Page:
Two years of history are required for graduation.
Grade 5 - Ancient World
This course involves the study of Mesopotamia, ancient Egypt, ancient Greece and ancient Rome. Through their continued study of the ancient world, students come to appreciate the special significance of geographic places in the development of the human story. Additionally, students acquire a sense of the everyday life of the ancient people (i.e. government and religion), the tools and technology they developed, and the art and architecture they created. With this knowledge, students are able to develop an understanding of the contributions ancient civilizations have made towards current civilizations, leading towards a stronger awareness of our multicultural world. Throughout the course of the year, students learn and develop critical thinking, map and timeline skills, nonfiction reading and writing skills, how to collaborate with their peers and express their creativity. Additionally, students are assigned a variety of hands-on and technology based projects throughout the school year. Our textbook is History Alive! The Ancient World.
Grade 6 - Medieval World and Beyond
This course will introduce students to the history of the European Middle Ages through The Reformation (400 C.E.-1648 C.E.) Students will study the political, economic, social, and cultural development of the three successor civilizations of classical Greece and Rome--Western Christendom, Islam, and Byzantium, with particular emphasis on the former. The year will end with a study of the Renaissance and Reformation periods. By the end of the course, students will understand how Europe transformed from a collection of barbarian kingdoms into a sophisticated continent. Throughout the course, students will continue to develop their critical thinking, map and timeline skills, read a variety of nonfiction sources, practice their writing/oral presentation skills, and collaborate with their peers and express their creativity. Additionally, students will research/present a specific topic relevant to the Middle Ages. Students will be assigned a variety of hands-on and technology based projects throughout the school year. Our textbook is History Alive! The Medieval World and Beyond.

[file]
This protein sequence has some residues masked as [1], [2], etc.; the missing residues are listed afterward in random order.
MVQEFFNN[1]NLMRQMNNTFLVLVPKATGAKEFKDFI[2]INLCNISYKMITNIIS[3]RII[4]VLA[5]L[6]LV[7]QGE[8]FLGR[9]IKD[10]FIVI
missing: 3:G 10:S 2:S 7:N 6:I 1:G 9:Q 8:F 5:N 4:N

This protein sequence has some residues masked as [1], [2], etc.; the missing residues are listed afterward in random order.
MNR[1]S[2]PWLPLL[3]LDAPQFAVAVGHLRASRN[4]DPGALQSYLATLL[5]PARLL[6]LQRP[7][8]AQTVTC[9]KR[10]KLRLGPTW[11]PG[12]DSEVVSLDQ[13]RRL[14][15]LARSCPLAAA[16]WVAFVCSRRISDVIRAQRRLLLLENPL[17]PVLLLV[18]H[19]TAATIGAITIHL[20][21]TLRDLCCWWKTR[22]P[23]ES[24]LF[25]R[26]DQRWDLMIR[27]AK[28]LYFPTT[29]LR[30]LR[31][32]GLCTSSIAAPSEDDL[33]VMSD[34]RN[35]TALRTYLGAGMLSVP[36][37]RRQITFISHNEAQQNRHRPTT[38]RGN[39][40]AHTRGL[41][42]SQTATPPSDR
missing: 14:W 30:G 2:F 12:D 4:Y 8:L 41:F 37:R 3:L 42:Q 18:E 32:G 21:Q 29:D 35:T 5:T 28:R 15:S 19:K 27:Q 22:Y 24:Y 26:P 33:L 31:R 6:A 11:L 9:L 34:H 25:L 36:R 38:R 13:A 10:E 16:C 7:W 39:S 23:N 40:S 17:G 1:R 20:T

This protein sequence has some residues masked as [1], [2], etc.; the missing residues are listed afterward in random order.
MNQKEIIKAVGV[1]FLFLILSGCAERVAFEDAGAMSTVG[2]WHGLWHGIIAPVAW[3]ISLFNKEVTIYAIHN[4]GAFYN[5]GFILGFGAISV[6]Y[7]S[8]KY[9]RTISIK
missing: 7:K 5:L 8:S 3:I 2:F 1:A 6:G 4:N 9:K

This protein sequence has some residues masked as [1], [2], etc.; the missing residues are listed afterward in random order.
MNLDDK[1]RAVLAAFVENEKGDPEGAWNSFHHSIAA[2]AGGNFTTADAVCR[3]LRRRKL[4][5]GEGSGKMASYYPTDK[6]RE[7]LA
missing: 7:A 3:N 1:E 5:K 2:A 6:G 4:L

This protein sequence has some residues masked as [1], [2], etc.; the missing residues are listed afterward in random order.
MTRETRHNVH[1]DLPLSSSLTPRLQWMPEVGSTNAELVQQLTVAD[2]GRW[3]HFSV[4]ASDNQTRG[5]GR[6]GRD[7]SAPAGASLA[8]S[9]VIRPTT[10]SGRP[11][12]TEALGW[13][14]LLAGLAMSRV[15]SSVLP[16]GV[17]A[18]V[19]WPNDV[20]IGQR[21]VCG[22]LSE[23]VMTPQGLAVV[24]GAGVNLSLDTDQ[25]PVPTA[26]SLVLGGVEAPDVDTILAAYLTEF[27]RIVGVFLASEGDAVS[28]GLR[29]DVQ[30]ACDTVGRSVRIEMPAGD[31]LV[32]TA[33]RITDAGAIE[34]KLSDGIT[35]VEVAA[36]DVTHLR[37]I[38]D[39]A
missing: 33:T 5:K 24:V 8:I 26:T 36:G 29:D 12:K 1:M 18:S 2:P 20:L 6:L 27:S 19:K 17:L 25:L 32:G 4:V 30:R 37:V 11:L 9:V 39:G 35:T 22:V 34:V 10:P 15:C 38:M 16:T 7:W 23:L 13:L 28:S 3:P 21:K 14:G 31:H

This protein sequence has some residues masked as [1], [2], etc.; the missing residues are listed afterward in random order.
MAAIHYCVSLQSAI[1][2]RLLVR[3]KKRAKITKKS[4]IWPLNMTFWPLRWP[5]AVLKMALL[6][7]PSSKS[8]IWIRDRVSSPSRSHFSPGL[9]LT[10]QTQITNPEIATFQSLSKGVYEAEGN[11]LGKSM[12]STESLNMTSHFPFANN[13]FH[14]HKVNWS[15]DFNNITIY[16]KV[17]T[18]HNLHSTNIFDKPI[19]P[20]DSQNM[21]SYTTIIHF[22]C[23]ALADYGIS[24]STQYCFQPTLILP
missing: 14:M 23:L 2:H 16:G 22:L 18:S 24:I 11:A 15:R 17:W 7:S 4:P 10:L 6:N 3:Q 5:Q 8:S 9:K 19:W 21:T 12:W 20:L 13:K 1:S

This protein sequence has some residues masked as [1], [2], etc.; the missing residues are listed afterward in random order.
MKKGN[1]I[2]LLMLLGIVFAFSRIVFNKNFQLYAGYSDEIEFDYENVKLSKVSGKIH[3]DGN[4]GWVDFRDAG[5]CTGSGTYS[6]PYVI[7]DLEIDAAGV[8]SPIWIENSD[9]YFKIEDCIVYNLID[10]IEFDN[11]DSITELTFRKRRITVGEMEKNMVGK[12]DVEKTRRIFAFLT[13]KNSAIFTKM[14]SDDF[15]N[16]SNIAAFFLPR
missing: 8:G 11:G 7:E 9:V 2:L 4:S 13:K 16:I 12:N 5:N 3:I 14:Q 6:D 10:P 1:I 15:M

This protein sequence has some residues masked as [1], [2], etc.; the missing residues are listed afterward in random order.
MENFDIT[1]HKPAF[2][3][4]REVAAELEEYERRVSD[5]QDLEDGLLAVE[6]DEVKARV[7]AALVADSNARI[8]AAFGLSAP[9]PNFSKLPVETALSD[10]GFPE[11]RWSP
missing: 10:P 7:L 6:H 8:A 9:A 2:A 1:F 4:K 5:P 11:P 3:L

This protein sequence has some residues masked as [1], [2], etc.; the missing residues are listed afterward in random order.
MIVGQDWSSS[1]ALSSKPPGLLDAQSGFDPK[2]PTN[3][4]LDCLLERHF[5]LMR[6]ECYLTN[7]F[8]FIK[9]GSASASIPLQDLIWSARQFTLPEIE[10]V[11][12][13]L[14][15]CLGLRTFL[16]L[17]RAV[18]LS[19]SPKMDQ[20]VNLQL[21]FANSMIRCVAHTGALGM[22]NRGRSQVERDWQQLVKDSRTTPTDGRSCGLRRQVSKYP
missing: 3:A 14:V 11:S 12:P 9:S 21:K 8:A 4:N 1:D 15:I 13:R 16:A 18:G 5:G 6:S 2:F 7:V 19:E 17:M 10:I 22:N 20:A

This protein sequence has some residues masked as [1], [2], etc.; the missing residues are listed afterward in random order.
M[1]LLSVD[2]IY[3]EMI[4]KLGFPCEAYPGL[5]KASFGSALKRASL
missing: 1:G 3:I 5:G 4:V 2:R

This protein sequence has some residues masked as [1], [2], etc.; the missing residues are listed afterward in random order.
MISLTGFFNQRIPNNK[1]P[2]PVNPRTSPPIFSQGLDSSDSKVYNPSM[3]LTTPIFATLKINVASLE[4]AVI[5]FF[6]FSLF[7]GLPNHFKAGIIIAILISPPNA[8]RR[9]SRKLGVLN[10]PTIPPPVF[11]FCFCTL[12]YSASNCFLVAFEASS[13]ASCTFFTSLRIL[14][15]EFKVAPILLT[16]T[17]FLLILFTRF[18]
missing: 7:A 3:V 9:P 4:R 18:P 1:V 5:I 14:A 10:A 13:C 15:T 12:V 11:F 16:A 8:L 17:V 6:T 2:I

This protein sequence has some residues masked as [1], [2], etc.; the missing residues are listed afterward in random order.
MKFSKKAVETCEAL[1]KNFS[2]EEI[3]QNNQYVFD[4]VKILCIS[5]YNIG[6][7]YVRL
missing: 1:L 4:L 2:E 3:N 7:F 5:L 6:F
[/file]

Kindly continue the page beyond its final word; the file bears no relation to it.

Grade 7 and Grade 8 - Citizenship- A Right And A Responsibility
This two year course serves as an introduction to American government and our political process, while offering opportunities to broaden the lens and understand our role as a global citizen in the wide world around us. Students will study the roots of the American political system and the modern application of traditional ideas such as civil rights, voting, civil dialogue, and community activism. We examine the three branches of government and how they check and balance one another. The course will involve significant research, writing, debate, public speaking, and civic involvement to make both our local communities and the world a better place.